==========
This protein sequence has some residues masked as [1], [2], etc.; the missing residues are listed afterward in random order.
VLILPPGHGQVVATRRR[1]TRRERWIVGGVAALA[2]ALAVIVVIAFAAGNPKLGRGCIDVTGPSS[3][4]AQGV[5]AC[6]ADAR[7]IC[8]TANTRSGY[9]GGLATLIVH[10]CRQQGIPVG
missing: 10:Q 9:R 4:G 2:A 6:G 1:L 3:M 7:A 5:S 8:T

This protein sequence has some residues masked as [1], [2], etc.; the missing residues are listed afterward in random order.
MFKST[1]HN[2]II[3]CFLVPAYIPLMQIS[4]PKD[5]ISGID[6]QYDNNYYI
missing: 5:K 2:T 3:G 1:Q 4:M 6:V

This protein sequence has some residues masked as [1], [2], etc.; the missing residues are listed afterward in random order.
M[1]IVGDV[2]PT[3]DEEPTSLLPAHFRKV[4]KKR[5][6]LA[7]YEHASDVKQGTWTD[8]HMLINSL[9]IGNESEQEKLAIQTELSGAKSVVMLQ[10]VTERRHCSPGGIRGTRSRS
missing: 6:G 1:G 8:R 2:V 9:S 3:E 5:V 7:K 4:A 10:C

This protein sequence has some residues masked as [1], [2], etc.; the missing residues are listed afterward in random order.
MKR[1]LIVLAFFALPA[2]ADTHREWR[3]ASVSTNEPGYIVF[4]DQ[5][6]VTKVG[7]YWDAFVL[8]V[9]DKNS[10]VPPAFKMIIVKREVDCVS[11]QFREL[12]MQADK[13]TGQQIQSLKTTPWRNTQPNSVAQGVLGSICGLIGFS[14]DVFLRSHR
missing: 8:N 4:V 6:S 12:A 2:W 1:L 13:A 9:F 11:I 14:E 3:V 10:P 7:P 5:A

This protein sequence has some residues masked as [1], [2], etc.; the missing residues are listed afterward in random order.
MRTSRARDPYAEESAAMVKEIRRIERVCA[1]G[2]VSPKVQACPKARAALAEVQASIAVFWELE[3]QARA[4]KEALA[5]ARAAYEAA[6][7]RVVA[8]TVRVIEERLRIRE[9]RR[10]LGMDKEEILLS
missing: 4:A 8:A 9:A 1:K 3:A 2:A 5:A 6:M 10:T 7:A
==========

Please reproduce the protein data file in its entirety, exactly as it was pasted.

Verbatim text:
This protein sequence has some residues masked as [1], [2], etc.; the missing residues are listed afterward in random order.
VLILPPGHGQVVATRRR[1]TRRERWIVGGVAALA[2]ALAVIVVIAFAAGNPKLGRGCIDVTGPSS[3][4]AQGV[5]AC[6]ADAR[7]IC[8]TANTRSGY[9]GGLATLIVH[10]CRQQGIPVG
missing: 10:Q 9:R 4:G 2:A 6:G 1:L 3:M 7:A 5:S 8:T

This protein sequence has some residues masked as [1], [2], etc.; the missing residues are listed afterward in random order.
MFKST[1]HN[2]II[3]CFLVPAYIPLMQIS[4]PKD[5]ISGID[6]QYDNNYYI
missing: 5:K 2:T 3:G 1:Q 4:M 6:V

This protein sequence has some residues masked as [1], [2], etc.; the missing residues are listed afterward in random order.
M[1]IVGDV[2]PT[3]DEEPTSLLPAHFRKV[4]KKR[5][6]LA[7]YEHASDVKQGTWTD[8]HMLINSL[9]IGNESEQEKLAIQTELSGAKSVVMLQ[10]VTERRHCSPGGIRGTRSRS
missing: 6:G 1:G 8:R 2:V 9:S 3:E 5:V 7:K 4:A 10:C

This protein sequence has some residues masked as [1], [2], etc.; the missing residues are listed afterward in random order.
MKR[1]LIVLAFFALPA[2]ADTHREWR[3]ASVSTNEPGYIVF[4]DQ[5][6]VTKVG[7]YWDAFVL[8]V[9]DKNS[10]VPPAFKMIIVKREVDCVS[11]QFREL[12]MQADK[13]TGQQIQSLKTTPWRNTQPNSVAQGVLGSICGLIGFS[14]DVFLRSHR
missing: 8:N 4:V 6:S 12:A 2:W 1:L 13:A 9:F 11:I 14:E 3:V 10:P 7:P 5:A

This protein sequence has some residues masked as [1], [2], etc.; the missing residues are listed afterward in random order.
MRTSRARDPYAEESAAMVKEIRRIERVCA[1]G[2]VSPKVQACPKARAALAEVQASIAVFWELE[3]QARA[4]KEALA[5]ARAAYEAA[6][7]RVVA[8]TVRVIEERLRIRE[9]RR[10]LGMDKEEILLS
missing: 4:A 8:A 9:A 1:K 3:A 2:A 5:A 6:M 10:T 7:A